President’s Message

While on our Sept. 23 conference call with the Board of Directors, a decision was made not to have an in-person national convention in February next year, because of COVID-19. This was not an easy decision, but after much discussion, everyone felt the safety of our members and staff had to be our top priority.

The administration and staff have started holding weekly calls to iron out the details about what our virtual convention will look like. As these details come together, we will do our best to keep everyone informed through our Facebook page, magazine articles and convention emails.

2020 is the year that we will not soon forget. To say it continues to be a difficult year is putting it mildly. Our fiscal year ended on September 30. In spite of the fact that a vast majority of our staff have been working from home, we have experienced one of our best years in recent memory. From growth in our commodity departments, to the number of new members, it has truly been a team effort and a lot of hard work. A big thank you to our staff and members who made it happen.

Down on the farm, COVID-19 has only added more stress and anxiety to what was already a difficult situation. After years of low commodity prices, this year has only caused more volatility and extremely adverse market conditions. We continue to experience more extreme weather conditions, a complete disregard for buyer concentration and foreign ownership of much of our nation’s food chain.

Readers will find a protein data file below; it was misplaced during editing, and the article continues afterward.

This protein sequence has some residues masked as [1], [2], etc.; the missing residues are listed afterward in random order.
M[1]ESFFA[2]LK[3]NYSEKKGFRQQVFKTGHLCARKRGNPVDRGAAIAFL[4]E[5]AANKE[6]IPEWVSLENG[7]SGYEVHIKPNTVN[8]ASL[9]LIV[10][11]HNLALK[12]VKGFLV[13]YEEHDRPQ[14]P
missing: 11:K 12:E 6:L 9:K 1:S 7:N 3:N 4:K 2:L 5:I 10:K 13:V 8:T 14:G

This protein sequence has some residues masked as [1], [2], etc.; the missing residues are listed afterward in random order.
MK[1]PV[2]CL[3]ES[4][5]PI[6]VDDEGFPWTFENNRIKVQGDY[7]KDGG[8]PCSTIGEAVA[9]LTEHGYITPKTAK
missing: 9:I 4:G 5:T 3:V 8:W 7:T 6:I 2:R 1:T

Whether we want to admit it or not, I believe politics is playing a larger part in commodity prices than ever before. This is also an election year and a lot of money is being sent out across rural America. We all know that this money is desperately needed because of COVID-19 and continued low farm prices, but I wish it was real income originating from the marketplace. If you follow the money, these subsidies are certainly not given out in a fair or equitable manner in regard to various commodities or farm size.

Many moving parts are involved when it comes to fixing the farm gate price problem on farms and ranches across this great country, but simply subsidizing a broken system with more money is like putting a bandage on someone with a terminal disease. This has been going on for years; if you don’t believe me, just look at our national debt. I’d like to remind all of you where real wealth truly originates.

I want to end on a positive note. Please read the story on pages 4 and 5 about our new livestock facility in Manchester, Iowa. This is truly a success story about what happens when people not only work hard, but also work together. Congratulations to everyone who made it happen.

Until next time, stay safe and healthy.

 

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